Original article was published on Deep Learning on Medium
Data looks fairly balanced out barring few classes. Now let’s go ahead to process of data transformation, augmentation.
Since the image size of all pokemons varies, we will resize all images to be of 400 x 400 size.
2. Horizontal Flip
Horizontal flipping is most of the times a good idea while training the model, acts as an augmenter to our training model.
Pokemons in images are likely not to be always in ‘straight’ posture, some are jumping (Machop) , flying (Farfetchd), sleeping (Snorlax). As a result of which images can come to our evaluator in different positions. Therefore, it is a good idea to feed images with random rotation to our training model.
torchvision.transforms.Normalize((0.5, 0.5, 0.5), (0.5, 0.5, 0.5))
Normalize does the following for each channel:
image = (image — mean) / std
The parameters mean, std are passed as 0.5, 0.5 in our case. This will normalize the image in the range [-1,1]. For example, the minimum value 0 will be converted to (0–0.5)/0.5=-1, the maximum value of 1 will be converted to (1–0.5)/0.5=1.
5. Convert to Tensor
Required as PyTorch deals data in form of tensors.
We can compose all 5 above listed transformation and pass it as parameter to ImageFolder which loads the data.
train_tfms = transforms.Compose([transforms.Resize((400, 400)),transforms.RandomHorizontalFlip(),transforms.RandomRotation(15),transforms.ToTensor(),transforms.Normalize((0.5, 0.5, 0.5), (0.5, 0.5, 0.5))])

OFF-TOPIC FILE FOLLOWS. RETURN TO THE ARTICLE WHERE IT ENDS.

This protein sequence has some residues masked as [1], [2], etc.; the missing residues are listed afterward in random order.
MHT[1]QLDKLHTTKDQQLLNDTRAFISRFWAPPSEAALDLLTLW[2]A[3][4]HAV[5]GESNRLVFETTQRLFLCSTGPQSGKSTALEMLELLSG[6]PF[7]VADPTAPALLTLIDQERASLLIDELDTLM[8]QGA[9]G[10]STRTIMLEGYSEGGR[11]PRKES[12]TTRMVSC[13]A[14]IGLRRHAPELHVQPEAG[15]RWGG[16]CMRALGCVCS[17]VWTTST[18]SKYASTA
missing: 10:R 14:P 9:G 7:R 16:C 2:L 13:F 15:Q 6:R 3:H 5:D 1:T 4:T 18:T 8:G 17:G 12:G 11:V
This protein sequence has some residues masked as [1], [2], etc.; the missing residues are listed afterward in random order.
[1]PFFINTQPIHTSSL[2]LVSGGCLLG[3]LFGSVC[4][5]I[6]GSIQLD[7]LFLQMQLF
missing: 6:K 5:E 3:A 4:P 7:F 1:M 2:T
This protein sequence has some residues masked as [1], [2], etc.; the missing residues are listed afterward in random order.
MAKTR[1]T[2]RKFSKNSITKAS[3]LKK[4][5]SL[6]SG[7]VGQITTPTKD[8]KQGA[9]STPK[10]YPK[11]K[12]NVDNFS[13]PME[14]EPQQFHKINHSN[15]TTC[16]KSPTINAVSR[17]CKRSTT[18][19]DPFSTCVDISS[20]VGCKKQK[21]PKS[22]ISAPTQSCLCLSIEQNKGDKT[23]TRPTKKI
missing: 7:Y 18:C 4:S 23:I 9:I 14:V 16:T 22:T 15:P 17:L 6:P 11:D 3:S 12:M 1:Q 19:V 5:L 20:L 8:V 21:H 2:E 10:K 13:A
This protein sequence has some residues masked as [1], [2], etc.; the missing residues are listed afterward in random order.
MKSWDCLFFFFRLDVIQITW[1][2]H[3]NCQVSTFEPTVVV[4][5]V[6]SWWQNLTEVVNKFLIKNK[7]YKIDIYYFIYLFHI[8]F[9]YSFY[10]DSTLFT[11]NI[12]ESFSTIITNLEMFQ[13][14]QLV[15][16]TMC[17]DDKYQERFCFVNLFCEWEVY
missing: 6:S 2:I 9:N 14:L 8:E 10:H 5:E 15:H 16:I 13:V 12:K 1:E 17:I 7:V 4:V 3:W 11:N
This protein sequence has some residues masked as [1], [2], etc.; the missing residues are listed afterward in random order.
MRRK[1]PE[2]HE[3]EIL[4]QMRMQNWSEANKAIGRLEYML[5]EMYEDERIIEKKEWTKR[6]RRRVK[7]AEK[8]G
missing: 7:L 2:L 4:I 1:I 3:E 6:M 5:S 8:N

Once we have applied transformations, let’s load one image to observe see them in place.
Now that we have transforms ready let’s divide the data into train and test data sets in ratio of 85 and 15%.
train_size = int(len(dataset)*0.85)
val_size = int(len(dataset)*0.15)train_ds, val_ds = random_split(dataset, [train_size, val_size])
Out: (5797, 1023)
Now using Dataloader we will load the data from dataset in batch size of 32 images.
trainloader = DataLoader(train_ds, batch_size = 32, shuffle=True, num_workers = 2)
testloader = DataLoader(val_ds, batch_size = 32, shuffle=False, num_workers = 2)
Our training function looks something like this:-
train_model(model, criterion, optimizer, scheduler, n_epochs = 5)
We will use pre-trained ResNet-34 model with 150 input features.
model_ft = models.resnet34(pretrained=True)num_ftrs = model_ft.fc.in_featuresmodel_ft.fc = nn.Linear(num_ftrs, 150)
2. Loss Function
We will cross entropy function as our loss function as it works quite well for multi-class classification
criterion = nn.CrossEntropyLoss()
We will use Stochastic Gradient Descent with Momentum. Momentum loosely explained is a moving average of our gradients, which is used to update weights, and ultimately helps in faster convergence.
We pass 0.9 as beta (hyperparameter) value, which often works well with SGD.
optimizer = optim.SGD(model_ft.parameters(), lr=0.01, momentum=0.9)
Scheduler helps in adjusting the learning rate. We are tracking the training accuracy and measuring whether it increases by atleast 0.9 per epoch and if it hasn’t increased by 0.9 reduce the learning rate (lr) by 0.1x.
lrscheduler = optim.lr_scheduler.ReduceLROnPlateau(optimizer, mode=’max’, patience=3, threshold = 0.9)
Default number of epochs are set to 5.
Using this model and hyperparameter tuned, we are able to achieve 95% accuracy in just 5 epochs in less than 10 mins, which is really cool, isn’t it?
Testing and Evaluating the trained model
Now comes the main part, where we evaluate our model on never-seen-before Pokemon images randomly picked from Google.
Our model performs outstanding well of on these 5 never seen images with accuracy of 100%
(Note : In test case no. 3 where we have two pokemons (Persian/Meowth) in the same image, the model picks up one of them, as it is trained to pick only one pokemon in an image.)
I hope you would have had great time reading the article.
Full Implementation Notebook: https://jovian.ml/gitrohitjain/pokemon-classification